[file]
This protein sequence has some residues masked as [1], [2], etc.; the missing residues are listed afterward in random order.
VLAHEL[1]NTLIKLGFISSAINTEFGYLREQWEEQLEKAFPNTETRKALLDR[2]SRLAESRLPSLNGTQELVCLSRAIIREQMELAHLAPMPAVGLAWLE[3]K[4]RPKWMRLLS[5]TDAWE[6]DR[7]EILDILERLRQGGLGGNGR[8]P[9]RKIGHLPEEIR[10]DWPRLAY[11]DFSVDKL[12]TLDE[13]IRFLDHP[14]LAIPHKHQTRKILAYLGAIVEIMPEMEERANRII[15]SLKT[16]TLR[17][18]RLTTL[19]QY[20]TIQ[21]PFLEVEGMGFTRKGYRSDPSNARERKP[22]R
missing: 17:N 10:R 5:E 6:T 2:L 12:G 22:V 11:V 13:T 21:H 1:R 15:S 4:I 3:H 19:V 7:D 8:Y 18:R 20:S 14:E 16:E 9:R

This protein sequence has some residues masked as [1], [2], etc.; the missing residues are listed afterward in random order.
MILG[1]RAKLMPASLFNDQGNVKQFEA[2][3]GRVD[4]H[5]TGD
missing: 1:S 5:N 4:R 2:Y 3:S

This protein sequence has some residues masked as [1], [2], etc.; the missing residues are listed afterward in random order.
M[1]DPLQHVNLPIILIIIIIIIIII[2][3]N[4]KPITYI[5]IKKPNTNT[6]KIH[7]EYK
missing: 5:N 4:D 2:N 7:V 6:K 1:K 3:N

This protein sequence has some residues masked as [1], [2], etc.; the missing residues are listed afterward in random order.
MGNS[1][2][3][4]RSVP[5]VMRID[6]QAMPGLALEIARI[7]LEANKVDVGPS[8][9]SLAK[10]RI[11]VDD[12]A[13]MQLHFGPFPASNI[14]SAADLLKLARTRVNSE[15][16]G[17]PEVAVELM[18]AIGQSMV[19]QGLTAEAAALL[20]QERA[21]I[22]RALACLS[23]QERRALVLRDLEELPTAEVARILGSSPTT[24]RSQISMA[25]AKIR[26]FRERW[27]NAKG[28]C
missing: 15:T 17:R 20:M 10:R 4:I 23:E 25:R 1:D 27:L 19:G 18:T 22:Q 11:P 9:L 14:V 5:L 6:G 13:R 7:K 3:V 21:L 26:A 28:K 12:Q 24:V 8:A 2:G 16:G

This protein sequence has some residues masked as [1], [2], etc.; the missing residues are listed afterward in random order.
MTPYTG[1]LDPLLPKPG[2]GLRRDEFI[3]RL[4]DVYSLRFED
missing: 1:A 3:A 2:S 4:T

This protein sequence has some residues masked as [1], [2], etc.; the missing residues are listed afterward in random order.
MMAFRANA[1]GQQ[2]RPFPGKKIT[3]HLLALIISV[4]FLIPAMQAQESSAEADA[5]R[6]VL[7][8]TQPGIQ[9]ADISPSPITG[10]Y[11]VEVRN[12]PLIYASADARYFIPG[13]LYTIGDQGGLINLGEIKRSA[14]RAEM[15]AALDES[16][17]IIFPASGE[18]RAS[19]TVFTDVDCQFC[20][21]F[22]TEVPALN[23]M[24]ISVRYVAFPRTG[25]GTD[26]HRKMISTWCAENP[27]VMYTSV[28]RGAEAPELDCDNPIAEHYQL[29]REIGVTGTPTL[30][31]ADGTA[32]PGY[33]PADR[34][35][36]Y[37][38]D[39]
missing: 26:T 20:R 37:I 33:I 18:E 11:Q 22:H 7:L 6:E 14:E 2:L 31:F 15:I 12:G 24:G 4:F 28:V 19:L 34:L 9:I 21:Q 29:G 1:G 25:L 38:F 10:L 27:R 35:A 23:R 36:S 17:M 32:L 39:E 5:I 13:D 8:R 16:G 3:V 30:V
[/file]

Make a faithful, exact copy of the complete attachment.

This protein sequence has some residues masked as [1], [2], etc.; the missing residues are listed afterward in random order.
VLAHEL[1]NTLIKLGFISSAINTEFGYLREQWEEQLEKAFPNTETRKALLDR[2]SRLAESRLPSLNGTQELVCLSRAIIREQMELAHLAPMPAVGLAWLE[3]K[4]RPKWMRLLS[5]TDAWE[6]DR[7]EILDILERLRQGGLGGNGR[8]P[9]RKIGHLPEEIR[10]DWPRLAY[11]DFSVDKL[12]TLDE[13]IRFLDHP[14]LAIPHKHQTRKILAYLGAIVEIMPEMEERANRII[15]SLKT[16]TLR[17][18]RLTTL[19]QY[20]TIQ[21]PFLEVEGMGFTRKGYRSDPSNARERKP[22]R
missing: 17:N 10:R 5:E 6:T 2:L 12:G 22:V 11:V 13:T 21:H 1:R 15:S 4:I 3:H 19:V 7:D 8:Y 18:R 20:S 14:E 16:E 9:R

This protein sequence has some residues masked as [1], [2], etc.; the missing residues are listed afterward in random order.
MILG[1]RAKLMPASLFNDQGNVKQFEA[2][3]GRVD[4]H[5]TGD
missing: 1:S 5:N 4:R 2:Y 3:S

This protein sequence has some residues masked as [1], [2], etc.; the missing residues are listed afterward in random order.
M[1]DPLQHVNLPIILIIIIIIIIII[2][3]N[4]KPITYI[5]IKKPNTNT[6]KIH[7]EYK
missing: 5:N 4:D 2:N 7:V 6:K 1:K 3:N

This protein sequence has some residues masked as [1], [2], etc.; the missing residues are listed afterward in random order.
MGNS[1][2][3][4]RSVP[5]VMRID[6]QAMPGLALEIARI[7]LEANKVDVGPS[8][9]SLAK[10]RI[11]VDD[12]A[13]MQLHFGPFPASNI[14]SAADLLKLARTRVNSE[15][16]G[17]PEVAVELM[18]AIGQSMV[19]QGLTAEAAALL[20]QERA[21]I[22]RALACLS[23]QERRALVLRDLEELPTAEVARILGSSPTT[24]RSQISMA[25]AKIR[26]FRERW[27]NAKG[28]C
missing: 15:T 17:R 20:M 10:R 4:I 23:E 25:R 1:D 27:L 19:G 18:T 22:Q 11:P 9:L 14:V 5:L 6:G 13:R 7:K 3:V 21:L 26:A 28:K 12:Q 24:V 8:A 2:G 16:G

This protein sequence has some residues masked as [1], [2], etc.; the missing residues are listed afterward in random order.
MTPYTG[1]LDPLLPKPG[2]GLRRDEFI[3]RL[4]DVYSLRFED
missing: 1:A 3:A 2:S 4:T

This protein sequence has some residues masked as [1], [2], etc.; the missing residues are listed afterward in random order.
MMAFRANA[1]GQQ[2]RPFPGKKIT[3]HLLALIISV[4]FLIPAMQAQESSAEADA[5]R[6]VL[7][8]TQPGIQ[9]ADISPSPITG[10]Y[11]VEVRN[12]PLIYASADARYFIPG[13]LYTIGDQGGLINLGEIKRSA[14]RAEM[15]AALDES[16][17]IIFPASGE[18]RAS[19]TVFTDVDCQFC[20][21]F[22]TEVPALN[23]M[24]ISVRYVAFPRTG[25]GTD[26]HRKMISTWCAENP[27]VMYTSV[28]RGAEAPELDCDNPIAEHYQL[29]REIGVTGTPTL[30][31]ADGTA[32]PGY[33]PADR[34][35][36]Y[37][38]D[39]
missing: 26:T 20:R 37:I 33:I 18:E 11:Q 22:H 7:L 6:E 14:E 2:L 31:F 15:I 12:G 24:G 4:F 28:V 19:L 34:L 9:I 21:Q 29:G 1:G 25:L 38:F 10:L 27:R 35:A 23:R 36:S 17:M 32:L 39:E 5:I 13:D 8:R 16:G 3:V 30:V